12B-1 Fund

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12B-1 Fund

A mutual fund that charges shareholders a small percentage of the fund's market value, instead of a load (or sales fee). That is, a 12B-1 Plan does not require shareholders to pay a fee when buying or selling shares; rather, they simply deduct what is owed to the shareholder once per year. Usually a 12B-1 plan charges less than 1%.
References in periodicals archive ?
The guidance, Fleming notes, addresses the possibility of "potential mischaracterization" of 12b-1 and other fund fees, as well as the potential for the inappropriate use of fund assets to pay for distribution-related activities outside of a 12b-1 plan.
Unless part of a 12b-1 plan, he said, "the firm should bear those costs, not the shareholders.
These total returns do account for management fees, administrative fees, 12b-1 plan fees, and other expenses for which the investment company withdraws money from investor assets.
In an effort to protect against the fund's adviser using undue influence to extract fees, the rule provides that a 12b-1 plan and any related agreements must be initially approved by a majority of the fund's shareholders, and by both a majority of the fund's board of directors, and a majority of the fund directors who are not interested persons of the fund and who have no direct or indirect financial interest in the operation of the plan or in any related agreements.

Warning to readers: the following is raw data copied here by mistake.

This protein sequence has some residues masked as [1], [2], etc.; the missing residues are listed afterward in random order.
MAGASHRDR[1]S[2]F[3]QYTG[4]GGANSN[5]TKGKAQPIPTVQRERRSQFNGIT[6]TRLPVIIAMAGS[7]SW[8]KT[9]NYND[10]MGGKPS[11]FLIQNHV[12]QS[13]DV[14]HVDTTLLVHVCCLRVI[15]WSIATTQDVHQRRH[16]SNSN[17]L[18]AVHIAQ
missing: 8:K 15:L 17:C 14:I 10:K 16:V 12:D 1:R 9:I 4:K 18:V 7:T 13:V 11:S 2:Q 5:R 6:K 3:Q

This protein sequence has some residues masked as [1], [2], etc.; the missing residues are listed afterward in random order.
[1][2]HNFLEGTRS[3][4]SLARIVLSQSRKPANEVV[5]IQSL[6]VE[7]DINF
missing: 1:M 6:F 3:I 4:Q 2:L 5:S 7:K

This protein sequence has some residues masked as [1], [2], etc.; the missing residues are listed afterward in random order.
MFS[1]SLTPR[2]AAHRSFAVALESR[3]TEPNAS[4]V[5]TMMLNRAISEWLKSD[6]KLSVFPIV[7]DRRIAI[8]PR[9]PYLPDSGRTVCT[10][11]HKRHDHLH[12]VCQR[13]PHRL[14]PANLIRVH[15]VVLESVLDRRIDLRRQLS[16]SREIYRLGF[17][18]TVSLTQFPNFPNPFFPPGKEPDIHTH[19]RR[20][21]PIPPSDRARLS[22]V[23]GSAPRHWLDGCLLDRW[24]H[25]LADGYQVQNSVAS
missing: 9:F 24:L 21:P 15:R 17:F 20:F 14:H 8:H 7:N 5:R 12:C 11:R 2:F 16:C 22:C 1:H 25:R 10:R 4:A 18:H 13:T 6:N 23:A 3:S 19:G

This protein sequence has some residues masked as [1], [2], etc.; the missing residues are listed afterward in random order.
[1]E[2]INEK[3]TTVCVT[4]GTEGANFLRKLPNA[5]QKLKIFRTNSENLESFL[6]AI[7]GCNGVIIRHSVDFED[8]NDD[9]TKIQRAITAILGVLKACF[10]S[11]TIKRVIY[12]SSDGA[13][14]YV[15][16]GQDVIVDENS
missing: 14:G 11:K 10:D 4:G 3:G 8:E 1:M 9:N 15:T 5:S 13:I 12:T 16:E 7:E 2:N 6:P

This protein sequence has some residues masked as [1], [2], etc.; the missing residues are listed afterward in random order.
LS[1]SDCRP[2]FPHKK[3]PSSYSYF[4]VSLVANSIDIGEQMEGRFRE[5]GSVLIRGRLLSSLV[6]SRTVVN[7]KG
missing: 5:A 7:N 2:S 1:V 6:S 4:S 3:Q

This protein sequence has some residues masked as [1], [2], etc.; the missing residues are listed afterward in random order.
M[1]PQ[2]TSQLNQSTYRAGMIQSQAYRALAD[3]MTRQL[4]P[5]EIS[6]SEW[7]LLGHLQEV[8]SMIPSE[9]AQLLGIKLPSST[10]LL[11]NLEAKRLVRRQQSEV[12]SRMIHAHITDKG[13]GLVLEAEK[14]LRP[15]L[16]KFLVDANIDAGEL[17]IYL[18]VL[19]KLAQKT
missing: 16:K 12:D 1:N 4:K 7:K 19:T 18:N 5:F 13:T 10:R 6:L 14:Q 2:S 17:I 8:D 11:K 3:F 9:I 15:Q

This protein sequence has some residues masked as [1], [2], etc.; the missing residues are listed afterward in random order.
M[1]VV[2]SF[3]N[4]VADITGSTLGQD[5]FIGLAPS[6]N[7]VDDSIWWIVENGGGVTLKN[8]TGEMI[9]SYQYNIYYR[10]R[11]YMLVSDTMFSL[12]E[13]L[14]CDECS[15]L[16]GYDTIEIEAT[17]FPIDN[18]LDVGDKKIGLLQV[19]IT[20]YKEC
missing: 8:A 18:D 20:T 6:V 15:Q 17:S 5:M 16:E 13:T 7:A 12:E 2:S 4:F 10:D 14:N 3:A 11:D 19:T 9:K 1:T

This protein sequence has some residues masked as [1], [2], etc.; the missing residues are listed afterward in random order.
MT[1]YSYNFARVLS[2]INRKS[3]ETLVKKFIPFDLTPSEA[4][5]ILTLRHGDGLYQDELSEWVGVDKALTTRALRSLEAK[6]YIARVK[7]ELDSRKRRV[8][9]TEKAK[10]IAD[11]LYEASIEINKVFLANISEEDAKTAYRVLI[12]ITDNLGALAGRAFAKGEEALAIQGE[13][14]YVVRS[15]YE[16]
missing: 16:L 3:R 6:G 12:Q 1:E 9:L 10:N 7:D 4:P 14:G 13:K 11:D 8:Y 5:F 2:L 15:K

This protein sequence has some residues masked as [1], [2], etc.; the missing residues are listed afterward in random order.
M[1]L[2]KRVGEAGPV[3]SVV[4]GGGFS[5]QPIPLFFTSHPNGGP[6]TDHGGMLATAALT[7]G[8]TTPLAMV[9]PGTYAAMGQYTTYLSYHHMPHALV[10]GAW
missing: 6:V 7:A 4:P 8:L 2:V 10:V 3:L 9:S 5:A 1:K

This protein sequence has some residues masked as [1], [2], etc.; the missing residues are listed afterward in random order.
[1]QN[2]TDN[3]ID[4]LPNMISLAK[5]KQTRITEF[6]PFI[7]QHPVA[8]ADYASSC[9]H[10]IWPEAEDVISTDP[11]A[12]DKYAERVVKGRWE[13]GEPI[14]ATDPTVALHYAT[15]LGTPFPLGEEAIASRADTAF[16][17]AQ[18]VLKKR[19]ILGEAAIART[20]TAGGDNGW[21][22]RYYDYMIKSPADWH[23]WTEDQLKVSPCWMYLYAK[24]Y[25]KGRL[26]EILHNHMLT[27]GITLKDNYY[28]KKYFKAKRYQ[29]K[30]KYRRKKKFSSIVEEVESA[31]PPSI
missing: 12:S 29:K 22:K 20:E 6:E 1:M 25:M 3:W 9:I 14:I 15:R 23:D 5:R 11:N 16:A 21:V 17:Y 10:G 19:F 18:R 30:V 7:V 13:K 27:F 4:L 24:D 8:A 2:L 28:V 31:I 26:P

Investment companies with board-contingent plans to recognize a liability for excess costs, computed in the same way as for an enhanced 12b-1 plan, when the company's board commits to pay such costs.
We've eliminated our Rule 12b-1 plan to simplify our pricing and remove the potential additional costs," said Crawford.
White also reminded mutual fund boards and directors of their obligations to ensure that fund payments to financial intermediaries that are being used to finance distributions are paid pursuant to a rule 12b-1 plan, pointing to recent SEC staff guidance on funds boards' obligations.
This cold reality ought to trouble a conscientious mutual fund director called on to approve a 12b-1 plan.
Here's where the crux of the distribution-in-guise initiative begins to unfold: depending on what services the intermediary performs in exchange for these fees, the fund may need to pay at least some of these fees pursuant to a 12b-1 plan.
Subject to approval by the Fund's Board of Directors, the Distributor intends to eliminate the 12b-1 plan.
Unless part of a 12b-1 plan, the firm should bear those costs, not the shareholders.
After 27 years of 12b-1 plan adoptions and renewals, no proof of 12b-1 fees' cost-effectiveness has surfaced.